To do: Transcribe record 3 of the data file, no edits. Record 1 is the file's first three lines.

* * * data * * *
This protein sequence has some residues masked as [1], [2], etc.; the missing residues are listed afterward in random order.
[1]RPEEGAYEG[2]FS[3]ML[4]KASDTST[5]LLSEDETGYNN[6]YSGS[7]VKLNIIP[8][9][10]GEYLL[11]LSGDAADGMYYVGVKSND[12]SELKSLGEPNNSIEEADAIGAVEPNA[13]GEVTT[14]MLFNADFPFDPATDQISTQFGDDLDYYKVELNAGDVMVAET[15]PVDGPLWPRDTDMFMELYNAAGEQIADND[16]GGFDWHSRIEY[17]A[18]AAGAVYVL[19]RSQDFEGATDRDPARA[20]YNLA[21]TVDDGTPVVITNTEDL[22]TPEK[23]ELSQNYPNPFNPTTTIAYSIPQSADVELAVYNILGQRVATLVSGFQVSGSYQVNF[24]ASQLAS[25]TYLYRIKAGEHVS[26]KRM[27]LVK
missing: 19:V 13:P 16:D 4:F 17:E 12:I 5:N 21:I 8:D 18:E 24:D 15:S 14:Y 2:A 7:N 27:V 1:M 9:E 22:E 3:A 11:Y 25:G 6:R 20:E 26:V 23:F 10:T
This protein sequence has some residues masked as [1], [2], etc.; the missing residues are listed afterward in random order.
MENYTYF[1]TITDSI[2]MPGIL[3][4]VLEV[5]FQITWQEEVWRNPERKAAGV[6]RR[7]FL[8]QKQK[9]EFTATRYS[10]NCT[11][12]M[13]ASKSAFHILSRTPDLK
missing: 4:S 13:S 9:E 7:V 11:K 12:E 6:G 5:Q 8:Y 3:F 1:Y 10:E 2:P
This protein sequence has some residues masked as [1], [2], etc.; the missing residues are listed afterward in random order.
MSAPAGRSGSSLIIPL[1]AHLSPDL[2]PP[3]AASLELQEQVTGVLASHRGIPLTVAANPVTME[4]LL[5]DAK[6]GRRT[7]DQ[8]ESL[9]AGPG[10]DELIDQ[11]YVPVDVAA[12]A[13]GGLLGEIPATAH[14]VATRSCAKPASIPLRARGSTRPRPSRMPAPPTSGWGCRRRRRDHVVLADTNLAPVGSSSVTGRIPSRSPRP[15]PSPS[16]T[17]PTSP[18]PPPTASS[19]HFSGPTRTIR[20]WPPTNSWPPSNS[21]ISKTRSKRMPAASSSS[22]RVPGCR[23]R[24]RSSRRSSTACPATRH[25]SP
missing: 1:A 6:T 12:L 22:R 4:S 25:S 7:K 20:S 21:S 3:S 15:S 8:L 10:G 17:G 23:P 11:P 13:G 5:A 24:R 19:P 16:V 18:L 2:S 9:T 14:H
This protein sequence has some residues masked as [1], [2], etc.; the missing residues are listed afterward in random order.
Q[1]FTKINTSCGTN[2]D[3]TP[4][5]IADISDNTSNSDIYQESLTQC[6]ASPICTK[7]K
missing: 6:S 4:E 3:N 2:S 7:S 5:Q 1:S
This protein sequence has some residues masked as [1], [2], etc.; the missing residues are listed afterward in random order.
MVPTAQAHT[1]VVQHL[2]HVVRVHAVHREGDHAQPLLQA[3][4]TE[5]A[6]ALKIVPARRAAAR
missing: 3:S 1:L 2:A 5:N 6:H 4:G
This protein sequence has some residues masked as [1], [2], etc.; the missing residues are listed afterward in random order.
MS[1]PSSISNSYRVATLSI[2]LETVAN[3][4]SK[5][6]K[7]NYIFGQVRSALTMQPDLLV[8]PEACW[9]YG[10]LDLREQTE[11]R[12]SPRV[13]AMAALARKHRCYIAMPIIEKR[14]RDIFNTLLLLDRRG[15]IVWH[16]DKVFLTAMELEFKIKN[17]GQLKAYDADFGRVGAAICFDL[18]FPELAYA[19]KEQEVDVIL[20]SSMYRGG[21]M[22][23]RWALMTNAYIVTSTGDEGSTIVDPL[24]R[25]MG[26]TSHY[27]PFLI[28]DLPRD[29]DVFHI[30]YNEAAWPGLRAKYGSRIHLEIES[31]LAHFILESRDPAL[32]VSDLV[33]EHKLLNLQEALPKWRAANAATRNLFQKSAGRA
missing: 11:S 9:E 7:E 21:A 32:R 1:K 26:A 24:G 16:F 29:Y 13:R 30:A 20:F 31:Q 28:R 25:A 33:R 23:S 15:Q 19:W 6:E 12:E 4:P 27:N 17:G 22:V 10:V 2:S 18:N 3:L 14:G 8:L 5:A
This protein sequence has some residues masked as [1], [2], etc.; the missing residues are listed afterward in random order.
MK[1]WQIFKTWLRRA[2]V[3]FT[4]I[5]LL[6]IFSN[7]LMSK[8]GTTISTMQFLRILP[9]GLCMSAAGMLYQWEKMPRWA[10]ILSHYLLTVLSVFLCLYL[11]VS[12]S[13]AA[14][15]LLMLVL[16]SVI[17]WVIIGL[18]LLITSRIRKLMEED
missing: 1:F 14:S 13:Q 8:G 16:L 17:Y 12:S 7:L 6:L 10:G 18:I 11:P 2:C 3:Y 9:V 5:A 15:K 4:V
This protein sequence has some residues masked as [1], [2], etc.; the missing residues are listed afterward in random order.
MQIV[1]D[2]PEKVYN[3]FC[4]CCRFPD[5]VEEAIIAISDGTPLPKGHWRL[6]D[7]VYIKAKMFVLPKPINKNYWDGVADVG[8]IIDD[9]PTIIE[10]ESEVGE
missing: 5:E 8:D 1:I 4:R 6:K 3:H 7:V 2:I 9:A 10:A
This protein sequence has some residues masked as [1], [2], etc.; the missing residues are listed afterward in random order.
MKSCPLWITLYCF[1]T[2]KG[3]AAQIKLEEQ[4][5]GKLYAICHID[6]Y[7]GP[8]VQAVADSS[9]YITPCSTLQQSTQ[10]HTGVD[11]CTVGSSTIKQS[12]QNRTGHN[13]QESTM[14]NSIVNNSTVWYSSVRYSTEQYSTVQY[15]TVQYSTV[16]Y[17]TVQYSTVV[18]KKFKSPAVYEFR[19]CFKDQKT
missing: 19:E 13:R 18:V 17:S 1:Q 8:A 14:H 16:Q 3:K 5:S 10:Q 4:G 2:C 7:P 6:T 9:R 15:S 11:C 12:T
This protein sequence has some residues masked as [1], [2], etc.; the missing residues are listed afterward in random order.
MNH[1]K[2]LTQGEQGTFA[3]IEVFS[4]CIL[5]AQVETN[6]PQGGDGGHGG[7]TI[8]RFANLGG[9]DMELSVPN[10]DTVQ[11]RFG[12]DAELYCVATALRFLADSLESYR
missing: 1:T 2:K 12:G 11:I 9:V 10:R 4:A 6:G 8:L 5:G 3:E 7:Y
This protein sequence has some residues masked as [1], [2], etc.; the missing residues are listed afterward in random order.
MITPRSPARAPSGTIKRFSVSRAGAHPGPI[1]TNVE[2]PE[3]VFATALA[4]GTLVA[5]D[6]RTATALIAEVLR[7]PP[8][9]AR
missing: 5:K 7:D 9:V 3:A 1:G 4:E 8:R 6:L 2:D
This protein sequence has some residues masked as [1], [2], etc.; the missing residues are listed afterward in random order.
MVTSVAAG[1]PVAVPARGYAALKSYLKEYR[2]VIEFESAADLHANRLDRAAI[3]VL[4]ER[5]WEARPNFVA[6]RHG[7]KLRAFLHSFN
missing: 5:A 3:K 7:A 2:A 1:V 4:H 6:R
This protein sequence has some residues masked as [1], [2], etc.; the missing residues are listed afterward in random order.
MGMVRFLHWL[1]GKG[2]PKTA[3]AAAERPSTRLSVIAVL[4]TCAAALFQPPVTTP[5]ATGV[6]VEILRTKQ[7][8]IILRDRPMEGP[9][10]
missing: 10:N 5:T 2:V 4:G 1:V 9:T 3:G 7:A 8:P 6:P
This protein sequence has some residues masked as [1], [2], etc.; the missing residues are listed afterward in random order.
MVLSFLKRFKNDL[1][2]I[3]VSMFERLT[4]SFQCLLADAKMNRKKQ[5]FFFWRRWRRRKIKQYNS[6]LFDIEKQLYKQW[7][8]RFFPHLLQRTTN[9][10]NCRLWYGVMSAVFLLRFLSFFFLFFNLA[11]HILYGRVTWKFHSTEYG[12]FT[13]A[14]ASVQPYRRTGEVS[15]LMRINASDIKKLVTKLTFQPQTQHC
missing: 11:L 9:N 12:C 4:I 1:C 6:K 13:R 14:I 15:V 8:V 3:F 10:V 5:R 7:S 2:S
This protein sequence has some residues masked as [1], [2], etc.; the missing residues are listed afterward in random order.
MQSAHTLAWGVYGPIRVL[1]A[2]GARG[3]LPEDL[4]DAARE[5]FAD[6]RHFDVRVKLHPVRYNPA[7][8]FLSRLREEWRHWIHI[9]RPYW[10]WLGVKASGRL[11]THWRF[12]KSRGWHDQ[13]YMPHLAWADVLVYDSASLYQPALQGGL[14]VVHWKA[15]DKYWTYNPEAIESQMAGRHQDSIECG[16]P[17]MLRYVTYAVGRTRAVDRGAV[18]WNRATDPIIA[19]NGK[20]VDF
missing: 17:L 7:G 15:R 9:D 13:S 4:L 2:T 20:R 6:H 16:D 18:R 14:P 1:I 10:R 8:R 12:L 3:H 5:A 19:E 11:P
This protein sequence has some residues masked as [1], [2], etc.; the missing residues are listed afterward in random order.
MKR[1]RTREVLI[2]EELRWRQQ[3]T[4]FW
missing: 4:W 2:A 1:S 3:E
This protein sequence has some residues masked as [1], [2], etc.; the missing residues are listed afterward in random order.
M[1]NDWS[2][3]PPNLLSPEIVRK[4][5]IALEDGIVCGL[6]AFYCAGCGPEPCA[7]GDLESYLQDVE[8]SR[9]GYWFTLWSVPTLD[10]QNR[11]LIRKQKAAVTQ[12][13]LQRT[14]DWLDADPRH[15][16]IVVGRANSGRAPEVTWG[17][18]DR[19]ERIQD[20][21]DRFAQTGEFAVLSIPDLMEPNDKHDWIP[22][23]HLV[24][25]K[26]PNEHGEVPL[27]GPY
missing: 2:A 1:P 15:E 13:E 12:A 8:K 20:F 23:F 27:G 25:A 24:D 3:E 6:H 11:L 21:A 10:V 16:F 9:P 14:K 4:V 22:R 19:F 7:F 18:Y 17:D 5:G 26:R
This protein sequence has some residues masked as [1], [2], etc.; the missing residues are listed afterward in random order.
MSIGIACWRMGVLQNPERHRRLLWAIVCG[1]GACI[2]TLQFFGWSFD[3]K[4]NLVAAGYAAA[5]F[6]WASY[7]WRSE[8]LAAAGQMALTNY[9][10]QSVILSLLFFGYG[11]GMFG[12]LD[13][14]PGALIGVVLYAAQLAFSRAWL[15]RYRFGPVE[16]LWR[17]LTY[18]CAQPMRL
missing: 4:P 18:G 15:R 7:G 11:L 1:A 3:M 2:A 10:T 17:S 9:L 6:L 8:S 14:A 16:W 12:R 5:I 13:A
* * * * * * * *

This protein sequence has some residues masked as [1], [2], etc.; the missing residues are listed afterward in random order.
MSAPAGRSGSSLIIPL[1]AHLSPDL[2]PP[3]AASLELQEQVTGVLASHRGIPLTVAANPVTME[4]LL[5]DAK[6]GRRT[7]DQ[8]ESL[9]AGPG[10]DELIDQ[11]YVPVDVAA[12]A[13]GGLLGEIPATAH[14]VATRSCAKPASIPLRARGSTRPRPSRMPAPPTSGWGCRRRRRDHVVLADTNLAPVGSSSVTGRIPSRSPRP[15]PSPS[16]T[17]PTSP[18]PPPTASS[19]HFSGPTRTIR[20]WPPTNSWPPSNS[21]ISKTRSKRMPAASSSS[22]RVPGCR[23]R[24]RSSRRSSTACPATRH[25]SP
missing: 1:A 6:T 12:L 22:R 4:S 25:S 7:K 20:S 21:S 3:S 15:S 8:L 10:G 17:G 23:P 11:P 13:G 5:A 24:R 19:P 16:V 18:L 2:S 9:T 14:H